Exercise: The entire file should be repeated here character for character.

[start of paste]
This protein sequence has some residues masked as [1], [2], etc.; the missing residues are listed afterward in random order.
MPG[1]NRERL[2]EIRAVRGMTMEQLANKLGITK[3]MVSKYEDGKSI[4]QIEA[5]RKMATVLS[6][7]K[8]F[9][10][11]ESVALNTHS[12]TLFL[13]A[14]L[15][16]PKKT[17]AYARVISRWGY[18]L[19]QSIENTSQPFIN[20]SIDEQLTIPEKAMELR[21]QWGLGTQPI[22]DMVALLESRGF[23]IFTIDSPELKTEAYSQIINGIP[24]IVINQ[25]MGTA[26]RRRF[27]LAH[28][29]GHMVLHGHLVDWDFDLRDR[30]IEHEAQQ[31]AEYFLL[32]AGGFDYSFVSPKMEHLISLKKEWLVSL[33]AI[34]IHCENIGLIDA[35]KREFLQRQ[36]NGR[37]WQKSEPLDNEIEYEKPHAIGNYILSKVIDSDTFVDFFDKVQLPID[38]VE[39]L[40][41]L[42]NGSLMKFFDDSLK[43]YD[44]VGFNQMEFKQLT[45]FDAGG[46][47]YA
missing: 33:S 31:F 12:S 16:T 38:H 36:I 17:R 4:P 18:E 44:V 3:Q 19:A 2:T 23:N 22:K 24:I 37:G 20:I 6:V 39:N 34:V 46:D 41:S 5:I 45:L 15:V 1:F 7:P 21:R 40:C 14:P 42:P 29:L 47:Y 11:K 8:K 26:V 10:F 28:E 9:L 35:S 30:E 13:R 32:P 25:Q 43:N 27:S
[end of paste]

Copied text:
This protein sequence has some residues masked as [1], [2], etc.; the missing residues are listed afterward in random order.
MPG[1]NRERL[2]EIRAVRGMTMEQLANKLGITK[3]MVSKYEDGKSI[4]QIEA[5]RKMATVLS[6][7]K[8]F[9][10][11]ESVALNTHS[12]TLFL[13]A[14]L[15][16]PKKT[17]AYARVISRWGY[18]L[19]QSIENTSQPFIN[20]SIDEQLTIPEKAMELR[21]QWGLGTQPI[22]DMVALLESRGF[23]IFTIDSPELKTEAYSQIINGIP[24]IVINQ[25]MGTA[26]RRRF[27]LAH[28][29]GHMVLHGHLVDWDFDLRDR[30]IEHEAQQ[31]AEYFLL[32]AGGFDYSFVSPKMEHLISLKKEWLVSL[33]AI[34]IHCENIGLIDA[35]KREFLQRQ[36]NGR[37]WQKSEPLDNEIEYEKPHAIGNYILSKVIDSDTFVDFFDKVQLPID[38]VE[39]L[40][41]L[42]NGSLMKFFDDSLK[43]YD[44]VGFNQMEFKQLT[45]FDAGG[46][47]YA
missing: 33:S 31:F 12:S 16:T 38:H 36:I 17:R 4:P 18:E 44:V 3:Q 19:A 2:T 23:N 22:K 24:I 37:G 20:I 6:V 39:N 34:V 46:D 41:S 5:I 45:L 15:V 1:F 7:P 21:R 40:C 14:P 42:P 29:L 47:Y 11:K 8:K 26:V 10:F 28:E 9:L 35:S 30:E 13:R 32:P 25:Q 43:N 27:S